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Old 03-09-2009, 05:52 PM   #101 (permalink)
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Thievery Corporation started life as DJ's in this big old fuck off house in Wahington D.C playing beats from all around the world which lead to them making a compilation in the DJ Kicks series, they then also began to make their own music. They do have a remix album called Babylon Rewound which is stellar but they also have approx 6 mix albums they have done themselves. If you want any just holler as I have their discog.
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Old 03-09-2009, 06:26 PM   #102 (permalink)
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37. Faith No More - King For a Day, Fool For a Lifetime (1995)

I'm probably in the minority on Faith No More fans who actually prefers their last three albums to the Real Thing and Introduce Yourself, but hey. Of the last three, Angel Dust takes some beating, and I'm a big fan of Album Of the Year too but, mostly for nostalgic reasons (my dog-eared copy of this album's been in my possession for a good 6 or 7 years) this is the one I'd pick. While nowhere near as much of a headf*ck as Angel Dust was, King For a Day... finds FNM making their most musically straightforward release, while containing a dazzling blend of moods, textures and generic blends, from the smooth jazz-funk of Evidence to the bossa nova of Caralho Voador to the heavy metal of Ugly In the Morning and so forth. A sublime album, and frankly bollocks to the popular opinion of it.
The best bits: Ricochet, Cuckoo For a Caca, What a Day
ahh memories. the sickest of the sick, smoothest of the smooth. i am with you ein hundert Prozent on this one fam. Classic artwork too. I need to really give Angel Dust more of a chance
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Old 03-09-2009, 06:30 PM   #103 (permalink)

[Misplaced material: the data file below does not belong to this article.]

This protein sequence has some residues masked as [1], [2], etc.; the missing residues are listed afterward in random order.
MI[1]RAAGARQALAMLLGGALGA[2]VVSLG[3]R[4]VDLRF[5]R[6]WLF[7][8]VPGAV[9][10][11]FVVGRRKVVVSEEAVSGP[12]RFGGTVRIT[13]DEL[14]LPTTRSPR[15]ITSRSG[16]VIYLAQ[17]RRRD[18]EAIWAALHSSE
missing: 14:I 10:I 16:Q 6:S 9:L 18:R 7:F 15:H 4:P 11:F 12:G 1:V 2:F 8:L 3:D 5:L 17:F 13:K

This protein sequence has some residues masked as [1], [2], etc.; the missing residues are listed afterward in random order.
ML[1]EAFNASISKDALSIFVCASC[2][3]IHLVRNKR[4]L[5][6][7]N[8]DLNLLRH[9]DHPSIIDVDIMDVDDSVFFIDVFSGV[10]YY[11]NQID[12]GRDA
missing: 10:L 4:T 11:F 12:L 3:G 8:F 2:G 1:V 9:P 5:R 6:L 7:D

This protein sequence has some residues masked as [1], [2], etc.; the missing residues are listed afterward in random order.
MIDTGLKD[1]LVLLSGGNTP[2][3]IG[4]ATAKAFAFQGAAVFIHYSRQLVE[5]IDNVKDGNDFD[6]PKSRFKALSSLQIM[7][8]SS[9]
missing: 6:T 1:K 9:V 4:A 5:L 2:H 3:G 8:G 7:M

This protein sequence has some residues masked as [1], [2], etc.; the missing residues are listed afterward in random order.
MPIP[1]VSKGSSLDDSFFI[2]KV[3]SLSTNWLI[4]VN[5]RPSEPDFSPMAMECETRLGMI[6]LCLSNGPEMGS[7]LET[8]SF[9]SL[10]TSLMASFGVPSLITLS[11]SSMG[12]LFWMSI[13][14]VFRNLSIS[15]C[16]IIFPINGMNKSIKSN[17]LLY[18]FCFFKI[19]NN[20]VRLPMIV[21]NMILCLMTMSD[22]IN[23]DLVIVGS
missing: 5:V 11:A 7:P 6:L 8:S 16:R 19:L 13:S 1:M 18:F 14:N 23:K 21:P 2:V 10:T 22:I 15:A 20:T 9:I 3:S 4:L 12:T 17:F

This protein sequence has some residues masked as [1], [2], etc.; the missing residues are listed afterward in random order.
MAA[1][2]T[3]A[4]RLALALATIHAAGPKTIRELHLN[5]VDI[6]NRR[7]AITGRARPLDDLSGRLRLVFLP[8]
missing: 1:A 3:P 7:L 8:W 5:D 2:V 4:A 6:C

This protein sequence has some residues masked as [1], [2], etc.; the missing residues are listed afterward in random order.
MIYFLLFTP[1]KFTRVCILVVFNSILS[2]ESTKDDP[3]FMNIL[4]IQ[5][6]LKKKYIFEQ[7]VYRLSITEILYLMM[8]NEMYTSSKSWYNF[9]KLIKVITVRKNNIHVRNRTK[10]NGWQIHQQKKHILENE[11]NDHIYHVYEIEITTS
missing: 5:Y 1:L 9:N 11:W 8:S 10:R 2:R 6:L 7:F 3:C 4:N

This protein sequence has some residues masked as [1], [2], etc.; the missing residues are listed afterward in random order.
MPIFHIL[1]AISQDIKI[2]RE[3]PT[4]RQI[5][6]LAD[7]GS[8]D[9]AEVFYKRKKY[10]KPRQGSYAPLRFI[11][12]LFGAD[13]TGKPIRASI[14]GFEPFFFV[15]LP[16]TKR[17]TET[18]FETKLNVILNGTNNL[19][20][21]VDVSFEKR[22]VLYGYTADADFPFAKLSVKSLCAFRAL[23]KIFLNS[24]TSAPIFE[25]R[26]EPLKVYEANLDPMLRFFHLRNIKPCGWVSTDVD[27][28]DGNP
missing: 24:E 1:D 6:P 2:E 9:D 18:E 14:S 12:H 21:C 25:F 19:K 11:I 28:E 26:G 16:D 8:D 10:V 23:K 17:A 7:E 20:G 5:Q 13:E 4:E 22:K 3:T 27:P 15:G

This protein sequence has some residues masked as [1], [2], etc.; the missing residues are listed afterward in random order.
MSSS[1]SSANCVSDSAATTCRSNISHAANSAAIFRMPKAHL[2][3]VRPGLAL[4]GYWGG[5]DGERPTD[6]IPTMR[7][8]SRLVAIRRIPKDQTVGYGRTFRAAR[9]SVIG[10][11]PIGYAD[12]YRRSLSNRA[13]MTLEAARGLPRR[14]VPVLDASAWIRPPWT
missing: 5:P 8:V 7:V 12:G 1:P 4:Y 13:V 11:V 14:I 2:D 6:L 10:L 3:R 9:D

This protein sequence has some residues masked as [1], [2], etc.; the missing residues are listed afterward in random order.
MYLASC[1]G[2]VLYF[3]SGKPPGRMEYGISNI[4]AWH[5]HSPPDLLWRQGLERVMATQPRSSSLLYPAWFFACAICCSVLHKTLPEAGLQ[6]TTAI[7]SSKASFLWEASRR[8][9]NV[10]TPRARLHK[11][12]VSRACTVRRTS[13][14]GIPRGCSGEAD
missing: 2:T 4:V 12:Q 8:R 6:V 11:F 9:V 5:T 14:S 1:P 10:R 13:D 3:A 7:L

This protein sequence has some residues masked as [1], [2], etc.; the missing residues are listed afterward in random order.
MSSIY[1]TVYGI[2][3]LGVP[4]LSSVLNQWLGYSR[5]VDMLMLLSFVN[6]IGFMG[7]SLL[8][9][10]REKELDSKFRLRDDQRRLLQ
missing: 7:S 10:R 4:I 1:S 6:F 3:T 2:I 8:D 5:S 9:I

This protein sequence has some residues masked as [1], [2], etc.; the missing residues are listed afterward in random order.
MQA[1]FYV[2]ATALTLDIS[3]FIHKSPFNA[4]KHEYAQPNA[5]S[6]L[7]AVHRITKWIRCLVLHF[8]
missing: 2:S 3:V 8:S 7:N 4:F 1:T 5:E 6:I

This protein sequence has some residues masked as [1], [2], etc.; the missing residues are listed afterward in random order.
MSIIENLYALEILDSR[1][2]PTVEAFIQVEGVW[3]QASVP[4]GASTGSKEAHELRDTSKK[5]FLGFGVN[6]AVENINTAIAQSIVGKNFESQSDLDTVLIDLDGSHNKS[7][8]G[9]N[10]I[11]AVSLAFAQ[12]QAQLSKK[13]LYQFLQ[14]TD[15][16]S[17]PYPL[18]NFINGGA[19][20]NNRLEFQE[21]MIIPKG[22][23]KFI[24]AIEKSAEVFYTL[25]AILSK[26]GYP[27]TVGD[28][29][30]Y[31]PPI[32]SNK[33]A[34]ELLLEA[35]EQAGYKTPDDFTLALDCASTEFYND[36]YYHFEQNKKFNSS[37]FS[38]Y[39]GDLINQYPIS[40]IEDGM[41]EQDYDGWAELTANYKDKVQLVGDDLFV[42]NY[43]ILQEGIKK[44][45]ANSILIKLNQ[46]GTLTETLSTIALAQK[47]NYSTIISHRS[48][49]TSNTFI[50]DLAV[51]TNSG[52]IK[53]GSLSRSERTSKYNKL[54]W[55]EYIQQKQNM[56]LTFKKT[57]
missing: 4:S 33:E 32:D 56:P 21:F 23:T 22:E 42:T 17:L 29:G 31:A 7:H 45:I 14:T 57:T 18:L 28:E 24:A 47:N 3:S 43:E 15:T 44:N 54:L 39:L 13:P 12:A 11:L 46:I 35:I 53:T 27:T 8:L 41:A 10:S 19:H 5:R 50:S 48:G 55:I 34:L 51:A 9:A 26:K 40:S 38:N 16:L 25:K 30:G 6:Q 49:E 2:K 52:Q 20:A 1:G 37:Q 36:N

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Evidence is such an awesome track i have to say.
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Old 03-09-2009, 06:32 PM   #104 (permalink)
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ahh memories. the sickest of the sick, smoothest of the smooth. i am with you ein hundert Prozent on this one fam. Classic artwork too. I need to really give Angel Dust more of a chance
Great album and I agree some really great artwork too! I love the drawing on the back of the disc especially.
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Old 03-09-2009, 07:41 PM   #105 (permalink)
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And while I'm still hanging around...

38. Massive Attack - Blue Lines (1991)

To put the lid on all the trip-hop on this list is the one which started the whole thing (even if the term didn't actually come into use 'til a few years later). Here lies the first album to filter American hip-hop through the British clubbing subculture. Add a dash of dub here and there, shake it up and you've got the musical cocktail that is Blue Lines. I could easily have included the equally brilliant Mezzanine here (and, indeed, was going to 'til about ten minutes ago), but in terms of the sweeping influence it had on dance and pop music, as well as the Unfinished Sympathy factor, this is the album I'd stick in a top albums list such as this.
The best bits: Be Thankful For What You've Got, Unfinished Sypathy, Daydreaming

37. Faith No More - King For a Day, Fool For a Lifetime (1995)

I'm probably in the minority on Faith No More fans who actually prefers their last three albums to the Real Thing and Introduce Yourself, but hey. Of the last three, Angel Dust takes some beating, and I'm a big fan of Album Of the Year too but, mostly for nostalgic reasons (my dog-eared copy of this album's been in my possession for a good 6 or 7 years) this is the one I'd pick. While nowhere near as much of a headf*ck as Angel Dust was, King For a Day... finds FNM making their most musically straightforward release, while containing a dazzling blend of moods, textures and generic blends, from the smooth jazz-funk of Evidence to the bossa nova of Caralho Voador to the heavy metal of Ugly In the Morning and so forth. A sublime album, and frankly bollocks to the popular opinion of it.
The best bits: Ricochet, Cuckoo For a Caca, What a Day

36. Tom Waits - Mule Variations (1999)